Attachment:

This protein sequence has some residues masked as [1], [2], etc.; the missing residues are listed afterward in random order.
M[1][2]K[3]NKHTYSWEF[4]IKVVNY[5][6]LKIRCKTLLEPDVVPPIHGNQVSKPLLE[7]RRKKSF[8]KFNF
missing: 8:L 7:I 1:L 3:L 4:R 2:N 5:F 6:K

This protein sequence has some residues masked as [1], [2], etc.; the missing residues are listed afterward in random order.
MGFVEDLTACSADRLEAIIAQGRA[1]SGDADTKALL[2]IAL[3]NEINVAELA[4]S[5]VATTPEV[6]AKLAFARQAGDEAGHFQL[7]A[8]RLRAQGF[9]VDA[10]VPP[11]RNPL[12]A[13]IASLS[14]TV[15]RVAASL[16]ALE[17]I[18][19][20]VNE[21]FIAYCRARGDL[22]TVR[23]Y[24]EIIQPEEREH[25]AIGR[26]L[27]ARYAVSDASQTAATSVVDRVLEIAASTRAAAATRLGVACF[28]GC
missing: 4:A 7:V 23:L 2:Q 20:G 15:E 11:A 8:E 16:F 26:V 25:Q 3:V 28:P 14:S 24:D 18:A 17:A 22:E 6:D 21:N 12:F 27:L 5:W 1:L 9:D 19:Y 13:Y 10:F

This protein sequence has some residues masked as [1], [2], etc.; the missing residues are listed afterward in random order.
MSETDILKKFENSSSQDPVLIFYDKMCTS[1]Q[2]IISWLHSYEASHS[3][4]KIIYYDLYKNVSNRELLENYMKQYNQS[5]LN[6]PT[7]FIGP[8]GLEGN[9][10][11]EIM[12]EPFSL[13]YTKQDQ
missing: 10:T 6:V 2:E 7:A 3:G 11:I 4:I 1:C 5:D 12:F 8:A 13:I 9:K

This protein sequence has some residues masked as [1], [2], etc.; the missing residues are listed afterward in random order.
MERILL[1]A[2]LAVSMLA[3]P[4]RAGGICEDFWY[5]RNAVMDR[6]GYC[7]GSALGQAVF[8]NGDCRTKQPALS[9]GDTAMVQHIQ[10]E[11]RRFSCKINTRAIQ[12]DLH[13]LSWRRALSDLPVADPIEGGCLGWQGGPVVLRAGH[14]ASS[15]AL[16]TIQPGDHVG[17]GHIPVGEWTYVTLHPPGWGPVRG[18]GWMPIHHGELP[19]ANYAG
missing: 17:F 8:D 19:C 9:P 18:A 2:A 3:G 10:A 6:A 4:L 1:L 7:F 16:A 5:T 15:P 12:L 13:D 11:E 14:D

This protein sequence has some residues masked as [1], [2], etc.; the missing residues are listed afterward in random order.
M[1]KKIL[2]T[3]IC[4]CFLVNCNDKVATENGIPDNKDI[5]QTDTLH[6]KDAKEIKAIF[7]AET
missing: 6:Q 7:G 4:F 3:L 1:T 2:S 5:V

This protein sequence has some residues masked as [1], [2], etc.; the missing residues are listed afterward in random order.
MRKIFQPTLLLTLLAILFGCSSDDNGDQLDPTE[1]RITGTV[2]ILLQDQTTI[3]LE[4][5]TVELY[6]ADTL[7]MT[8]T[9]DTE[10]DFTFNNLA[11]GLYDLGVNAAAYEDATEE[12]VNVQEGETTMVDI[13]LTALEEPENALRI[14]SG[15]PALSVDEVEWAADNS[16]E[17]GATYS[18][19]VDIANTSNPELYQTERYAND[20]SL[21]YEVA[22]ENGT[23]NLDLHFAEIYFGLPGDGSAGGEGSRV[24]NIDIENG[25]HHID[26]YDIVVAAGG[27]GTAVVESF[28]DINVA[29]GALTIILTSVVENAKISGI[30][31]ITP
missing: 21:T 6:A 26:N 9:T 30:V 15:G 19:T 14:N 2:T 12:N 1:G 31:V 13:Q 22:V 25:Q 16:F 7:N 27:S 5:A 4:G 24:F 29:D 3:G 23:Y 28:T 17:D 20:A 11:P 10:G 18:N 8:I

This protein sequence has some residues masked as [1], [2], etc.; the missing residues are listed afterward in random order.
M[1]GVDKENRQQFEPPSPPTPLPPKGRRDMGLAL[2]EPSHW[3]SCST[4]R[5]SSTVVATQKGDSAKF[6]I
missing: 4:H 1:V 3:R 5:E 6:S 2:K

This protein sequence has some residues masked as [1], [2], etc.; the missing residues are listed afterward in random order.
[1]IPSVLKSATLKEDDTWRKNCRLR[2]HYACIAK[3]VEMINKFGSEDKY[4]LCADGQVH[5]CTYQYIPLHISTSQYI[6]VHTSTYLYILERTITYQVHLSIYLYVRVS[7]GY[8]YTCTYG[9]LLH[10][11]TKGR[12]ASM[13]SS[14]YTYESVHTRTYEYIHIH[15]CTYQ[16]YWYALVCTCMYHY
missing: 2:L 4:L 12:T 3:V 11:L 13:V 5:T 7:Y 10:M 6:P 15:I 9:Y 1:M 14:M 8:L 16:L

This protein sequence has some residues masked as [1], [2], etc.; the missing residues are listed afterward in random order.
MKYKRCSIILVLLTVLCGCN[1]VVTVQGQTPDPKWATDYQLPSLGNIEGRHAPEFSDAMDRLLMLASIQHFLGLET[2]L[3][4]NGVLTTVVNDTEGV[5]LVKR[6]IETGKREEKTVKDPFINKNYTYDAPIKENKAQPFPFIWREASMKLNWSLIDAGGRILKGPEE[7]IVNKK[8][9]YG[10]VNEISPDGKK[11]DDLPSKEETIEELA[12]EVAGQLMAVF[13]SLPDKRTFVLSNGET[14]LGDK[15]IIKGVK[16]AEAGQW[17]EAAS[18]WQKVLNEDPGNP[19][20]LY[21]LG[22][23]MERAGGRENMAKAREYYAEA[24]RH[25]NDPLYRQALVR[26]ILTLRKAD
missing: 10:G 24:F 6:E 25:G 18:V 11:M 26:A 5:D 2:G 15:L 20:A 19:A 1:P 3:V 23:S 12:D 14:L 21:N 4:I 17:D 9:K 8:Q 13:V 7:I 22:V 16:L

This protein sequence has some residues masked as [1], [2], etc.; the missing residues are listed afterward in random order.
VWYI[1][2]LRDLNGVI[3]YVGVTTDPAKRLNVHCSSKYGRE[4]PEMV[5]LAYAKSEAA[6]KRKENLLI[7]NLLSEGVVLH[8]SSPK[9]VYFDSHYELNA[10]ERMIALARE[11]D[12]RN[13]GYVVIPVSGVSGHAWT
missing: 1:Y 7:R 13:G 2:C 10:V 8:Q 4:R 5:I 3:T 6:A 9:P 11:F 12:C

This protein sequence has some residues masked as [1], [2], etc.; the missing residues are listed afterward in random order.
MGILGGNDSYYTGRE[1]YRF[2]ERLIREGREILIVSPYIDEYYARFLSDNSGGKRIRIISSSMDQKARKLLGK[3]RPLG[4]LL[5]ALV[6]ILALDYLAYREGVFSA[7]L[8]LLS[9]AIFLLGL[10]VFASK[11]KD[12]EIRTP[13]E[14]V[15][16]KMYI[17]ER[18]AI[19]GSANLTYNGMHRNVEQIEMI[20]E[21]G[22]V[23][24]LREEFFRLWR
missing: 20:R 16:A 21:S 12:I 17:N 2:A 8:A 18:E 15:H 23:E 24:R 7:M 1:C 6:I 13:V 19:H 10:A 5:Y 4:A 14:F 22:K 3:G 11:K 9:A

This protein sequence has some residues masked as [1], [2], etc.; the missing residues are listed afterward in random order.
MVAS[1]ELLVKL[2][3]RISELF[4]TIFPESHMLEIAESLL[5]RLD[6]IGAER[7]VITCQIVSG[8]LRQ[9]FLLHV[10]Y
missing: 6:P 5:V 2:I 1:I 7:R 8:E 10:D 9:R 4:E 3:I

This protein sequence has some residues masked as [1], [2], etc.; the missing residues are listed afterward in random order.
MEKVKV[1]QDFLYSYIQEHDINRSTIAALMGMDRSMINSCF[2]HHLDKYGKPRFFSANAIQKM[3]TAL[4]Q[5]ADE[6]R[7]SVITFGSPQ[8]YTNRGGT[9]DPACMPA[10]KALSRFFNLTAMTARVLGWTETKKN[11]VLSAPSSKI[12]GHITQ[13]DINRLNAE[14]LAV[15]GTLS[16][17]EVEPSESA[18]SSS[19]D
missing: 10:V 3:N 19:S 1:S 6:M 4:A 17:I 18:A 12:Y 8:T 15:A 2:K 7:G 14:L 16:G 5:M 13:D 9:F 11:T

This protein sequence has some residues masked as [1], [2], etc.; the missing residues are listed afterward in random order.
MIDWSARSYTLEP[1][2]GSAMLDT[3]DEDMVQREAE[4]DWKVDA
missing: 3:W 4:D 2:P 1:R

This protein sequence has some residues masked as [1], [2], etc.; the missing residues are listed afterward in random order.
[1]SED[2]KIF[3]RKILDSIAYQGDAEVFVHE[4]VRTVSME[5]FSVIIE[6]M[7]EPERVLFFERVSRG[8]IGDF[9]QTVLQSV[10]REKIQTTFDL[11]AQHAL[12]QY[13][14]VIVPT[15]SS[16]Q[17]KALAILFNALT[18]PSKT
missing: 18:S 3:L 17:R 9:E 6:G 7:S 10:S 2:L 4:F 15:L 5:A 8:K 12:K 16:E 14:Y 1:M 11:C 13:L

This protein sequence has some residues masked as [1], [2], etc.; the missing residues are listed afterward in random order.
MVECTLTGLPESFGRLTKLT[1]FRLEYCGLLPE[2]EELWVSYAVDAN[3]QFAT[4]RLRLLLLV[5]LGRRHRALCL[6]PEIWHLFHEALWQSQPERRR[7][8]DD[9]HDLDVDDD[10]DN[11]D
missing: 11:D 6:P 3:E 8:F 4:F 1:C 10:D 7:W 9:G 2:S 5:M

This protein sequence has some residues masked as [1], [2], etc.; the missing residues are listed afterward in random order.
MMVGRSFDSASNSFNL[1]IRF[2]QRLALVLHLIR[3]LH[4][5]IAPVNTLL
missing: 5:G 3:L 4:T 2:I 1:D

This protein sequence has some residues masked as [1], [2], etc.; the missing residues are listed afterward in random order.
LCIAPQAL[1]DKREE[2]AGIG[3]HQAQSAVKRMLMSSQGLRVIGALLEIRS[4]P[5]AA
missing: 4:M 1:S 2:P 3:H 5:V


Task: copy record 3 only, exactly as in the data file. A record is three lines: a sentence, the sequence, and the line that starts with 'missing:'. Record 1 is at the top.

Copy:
This protein sequence has some residues masked as [1], [2], etc.; the missing residues are listed afterward in random order.
MSETDILKKFENSSSQDPVLIFYDKMCTS[1]Q[2]IISWLHSYEASHS[3][4]KIIYYDLYKNVSNRELLENYMKQYNQS[5]LN[6]PT[7]FIGP[8]GLEGN[9][10][11]EIM[12]EPFSL[13]YTKQDQ
missing: 10:T 6:V 2:E 7:A 3:G 11:I 4:I 1:C 5:D 12:F 8:A 13:I 9:K